I had an early Christmas present in the form of an 80gb PS3, from my lovely girlfriend. Whist I was looking forward towards finally playing some of the games you lot keep going on about, I was interested in trying some games that might have missed being ported to Wii (pause for laughter).
Since they were quite cheap, I thought I'd give Lair, and Kane & Lynch a try. Both scored abysmally across most reviews, leaving the developers pulling their hair out, racking their brains as to why. I've ignored reviewer advice before, and consequently found an excellent game in Dewy's Adventure: Too cute for adults, too difficult for kids.
It's been discussed before that perhaps Hype is a monster trickling honey into our ears at night: GTA IV had nearly perfect scores all around, and yet as Saints Row 2 is released, I can't help but wonder at all the "Why SR2 is better than GTAIV", or "Yeah, GTAIV was a bit pants, wasn't it? articles floating about. It can go the other way too: issuing a How To Review guide, or watching and invested magazine zealously fire a reviewer, are good starts.
Even so, what happened to objectivity? I know we all consider our opinions to be objective, but this is why we often need a second. If a game was so fantastic, why do we suddenly prefer a game that received a significantly lower score (SR2s 83 to GTAs 98)?
Lair, and K&L scored 53% and 64%, respectively. And yet, playing them, it seems way off the mark (they should have been higher, in case you never actually played them), in the same way GTA IV is in no way a 98%. Perhaps we need re-reviews after 6 weeks, without the hype, after any teething problems have been fixed. After years of as a PC gamer, I certainly don't see patching as a bad thing, but giving a score a higher mark because you were caught up in the moment wont win you over with the late arrivers either.
How about a depreciating system? Where a score is lowered regularly as time goes on (up to 10%?). Surely this would allow for newer games, that try something different, but didn't get in there first to be at par with the older games?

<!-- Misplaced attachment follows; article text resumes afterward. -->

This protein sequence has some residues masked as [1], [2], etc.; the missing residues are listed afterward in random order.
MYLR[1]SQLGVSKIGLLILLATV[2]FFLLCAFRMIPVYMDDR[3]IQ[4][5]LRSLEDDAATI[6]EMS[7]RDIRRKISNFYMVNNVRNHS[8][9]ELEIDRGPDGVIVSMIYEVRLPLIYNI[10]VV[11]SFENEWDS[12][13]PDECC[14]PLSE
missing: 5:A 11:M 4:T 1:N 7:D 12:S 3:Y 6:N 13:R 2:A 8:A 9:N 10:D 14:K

Why not give up scoring all together? Since quantifying 6-50hours of gameplay across umpteen genres and a dozen platforms into a nice round number is ill-fitting. Famitsu have a nuanced yet sensible approach, with 4 reviews in one. It's not perfect, and subject to the same hype, but it's better than one man's view.
There's too much of "I can't believe I did that" in the world of reviews. More so with well scoring games (GamesDaily just had their 10 ten games they can't believe scored well); we don't seem to care as much about games we've fobbed off as another derivative clone, or have pissed us off for other reasons.
Personally I'd be happy for a trusted reviewer to give a game the thumbs up. "Yes it's good, buy now". "Yes it's good, but not worth the asking price". But they need to be consistent.
There are things reviews often ignore. The price, for example, is neglected all too often. Yes, Rock Band is fun, but paying off the whole kit isn't. Surely this must come into consideration. It certainly a major point of scrutiny with downloadable games.
That's it. I've had enough. I'm gonna have to come up with my own review system that'll make chaos theory look like paint by numbers. It'll be segmented into everything that make the game, both obvious (graphics, sound, controls) and obscure ("Do I actually like this?", "Any nice touches worth mentioning?", Price, Recommendations?).
Back in 6 months of getting fit running up an Icy mountain, pouring beakers of blue fluid into a test tube, and nursing a sick animal back to health, all in montage put to 80s pop!!
In the mean time, give Lair, and K&L a go. If anything, they're anywhere between 7.5 and 8.7 in the true "out of 10" scale. But then I've just pulled those numbers out of my ass. I wonder how many others do the same?